On Monday the White House announced that Dr. Ed Felten, a computer scientist who has served as the Chief Technologist for the Federal Trade Commission, would rejoin the Obama Administration as a Deputy Chief Technology Officer (CTO). He becomes the fourth Deputy CTO in the, along with Alex Macgillivray, Ryan Panchadsaram, and D.J. Patil. Patil’s title is Deputy CTO for Data Policy and he also holds the title of Chief Data scientist.
(Disclosure – I have worked with Felten in our respective capacities at the Association for Computing Machinery, where he is a Fellow and a member of the Associations U.S. Public Policy Council.)
While Patil’s policy responsibilities are still emerging, he is the only one of the four Deputy CTOs for whom I can find specific responsibilities. While I appreciate the need for flexibility when trying to support technology and innovation policy, I find the absence of specific portfolios a bit curious. Each of the Deputy CTOs has different backgrounds and experiences, so it makes sense for each of them to focus on different areas. It would be nice to know if that was the case or not.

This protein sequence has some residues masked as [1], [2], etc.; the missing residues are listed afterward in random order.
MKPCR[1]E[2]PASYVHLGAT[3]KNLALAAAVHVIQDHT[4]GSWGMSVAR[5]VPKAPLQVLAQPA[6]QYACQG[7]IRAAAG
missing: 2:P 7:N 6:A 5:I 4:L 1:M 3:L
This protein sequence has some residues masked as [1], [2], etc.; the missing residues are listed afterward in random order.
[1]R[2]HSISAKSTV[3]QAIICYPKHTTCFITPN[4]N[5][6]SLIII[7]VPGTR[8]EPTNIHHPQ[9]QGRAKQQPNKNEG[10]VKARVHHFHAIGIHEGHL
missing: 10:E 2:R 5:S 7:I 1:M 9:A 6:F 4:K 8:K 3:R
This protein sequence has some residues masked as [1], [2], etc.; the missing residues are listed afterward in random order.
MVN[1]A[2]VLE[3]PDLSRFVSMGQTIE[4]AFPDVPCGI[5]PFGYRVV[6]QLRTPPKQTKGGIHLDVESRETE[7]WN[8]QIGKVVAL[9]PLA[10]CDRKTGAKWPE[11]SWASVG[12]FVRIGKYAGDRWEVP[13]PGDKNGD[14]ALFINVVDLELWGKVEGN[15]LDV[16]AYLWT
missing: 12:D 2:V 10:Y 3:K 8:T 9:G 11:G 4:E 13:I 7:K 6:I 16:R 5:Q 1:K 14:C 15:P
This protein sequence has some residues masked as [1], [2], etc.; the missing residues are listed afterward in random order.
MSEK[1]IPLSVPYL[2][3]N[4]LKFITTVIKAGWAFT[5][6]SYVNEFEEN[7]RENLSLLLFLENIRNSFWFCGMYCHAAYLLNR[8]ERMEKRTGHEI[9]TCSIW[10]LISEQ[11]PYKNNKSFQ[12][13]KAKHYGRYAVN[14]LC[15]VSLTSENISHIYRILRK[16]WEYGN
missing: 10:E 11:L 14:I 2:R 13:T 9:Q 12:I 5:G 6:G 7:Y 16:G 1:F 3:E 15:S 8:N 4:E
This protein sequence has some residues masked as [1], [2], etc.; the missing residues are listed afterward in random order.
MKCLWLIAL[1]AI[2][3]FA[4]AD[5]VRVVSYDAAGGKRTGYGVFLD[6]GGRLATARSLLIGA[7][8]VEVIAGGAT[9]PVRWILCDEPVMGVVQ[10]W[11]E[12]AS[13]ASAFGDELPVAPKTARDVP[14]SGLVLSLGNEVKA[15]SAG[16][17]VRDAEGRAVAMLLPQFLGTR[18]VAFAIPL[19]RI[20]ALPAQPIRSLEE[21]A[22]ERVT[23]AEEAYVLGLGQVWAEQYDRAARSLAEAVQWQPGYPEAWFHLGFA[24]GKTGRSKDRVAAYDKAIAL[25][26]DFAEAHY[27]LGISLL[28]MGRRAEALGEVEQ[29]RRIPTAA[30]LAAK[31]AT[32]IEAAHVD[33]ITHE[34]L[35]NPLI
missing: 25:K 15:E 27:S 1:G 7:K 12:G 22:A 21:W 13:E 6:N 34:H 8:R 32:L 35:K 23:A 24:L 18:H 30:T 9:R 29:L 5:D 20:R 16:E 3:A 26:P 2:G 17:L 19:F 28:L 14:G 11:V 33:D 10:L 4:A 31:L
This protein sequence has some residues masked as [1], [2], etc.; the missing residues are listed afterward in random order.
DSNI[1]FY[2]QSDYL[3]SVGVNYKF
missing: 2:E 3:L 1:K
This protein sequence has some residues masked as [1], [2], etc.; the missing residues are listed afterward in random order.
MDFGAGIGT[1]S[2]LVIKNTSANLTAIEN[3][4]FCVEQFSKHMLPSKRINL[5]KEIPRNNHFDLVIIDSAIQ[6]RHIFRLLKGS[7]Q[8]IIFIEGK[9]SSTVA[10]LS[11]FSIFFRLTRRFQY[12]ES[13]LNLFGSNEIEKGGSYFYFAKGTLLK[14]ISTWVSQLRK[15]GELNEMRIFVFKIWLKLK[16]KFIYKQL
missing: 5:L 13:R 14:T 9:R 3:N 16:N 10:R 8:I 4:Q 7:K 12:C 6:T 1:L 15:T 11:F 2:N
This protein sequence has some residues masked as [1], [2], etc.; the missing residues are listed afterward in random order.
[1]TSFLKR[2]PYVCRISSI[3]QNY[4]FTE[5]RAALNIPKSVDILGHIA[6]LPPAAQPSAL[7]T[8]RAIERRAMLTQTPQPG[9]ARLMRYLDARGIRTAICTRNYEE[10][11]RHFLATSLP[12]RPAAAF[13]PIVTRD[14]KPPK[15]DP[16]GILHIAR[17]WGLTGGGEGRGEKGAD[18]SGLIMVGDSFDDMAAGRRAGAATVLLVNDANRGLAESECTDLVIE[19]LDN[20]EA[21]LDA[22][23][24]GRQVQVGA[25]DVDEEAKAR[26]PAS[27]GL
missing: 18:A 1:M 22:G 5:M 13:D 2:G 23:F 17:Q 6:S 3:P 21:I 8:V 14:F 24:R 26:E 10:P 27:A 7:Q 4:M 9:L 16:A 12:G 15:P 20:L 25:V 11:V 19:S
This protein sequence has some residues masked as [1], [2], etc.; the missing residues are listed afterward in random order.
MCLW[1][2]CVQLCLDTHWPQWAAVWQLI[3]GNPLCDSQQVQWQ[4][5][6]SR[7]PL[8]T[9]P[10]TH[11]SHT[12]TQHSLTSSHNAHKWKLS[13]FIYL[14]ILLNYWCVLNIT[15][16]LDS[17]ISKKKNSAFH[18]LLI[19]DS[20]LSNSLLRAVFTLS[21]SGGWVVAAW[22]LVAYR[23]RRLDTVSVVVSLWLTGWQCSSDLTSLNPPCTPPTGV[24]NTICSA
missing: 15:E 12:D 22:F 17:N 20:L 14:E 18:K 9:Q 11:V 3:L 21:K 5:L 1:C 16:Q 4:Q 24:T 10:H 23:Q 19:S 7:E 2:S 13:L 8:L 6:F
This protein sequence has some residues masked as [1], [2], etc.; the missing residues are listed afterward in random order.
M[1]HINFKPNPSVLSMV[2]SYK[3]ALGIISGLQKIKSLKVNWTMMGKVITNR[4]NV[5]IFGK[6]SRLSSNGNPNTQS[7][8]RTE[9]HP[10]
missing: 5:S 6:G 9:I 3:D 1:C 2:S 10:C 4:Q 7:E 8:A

The continued expansion of the CTO’s Office reminds me again of how it does (or does not) fit within the Office of Science and Technology Policy (OSTP). The CTO’s Office is separate from the Technology and Innovation Division (where the policy responsibilities are much more explicit). But if the mission of the CTO is sufficiently distinct from that of the Technology and Innovation Division, and the Administration is not keen on having the CTO also lead the Technology and Innovation Division, perhaps it would be better for the Office to be separate from OSTP entirely?
Readers may remember my preference on this matter, and your answer may be different. But with the current Administration in its last two years, it’s not too early to try and figure out whether to continue this experiment, and how it might be different for the next President (assuming that person decides to keep the job). Knowing more about how the current position (and office) are intended to operate can help inform that discussion.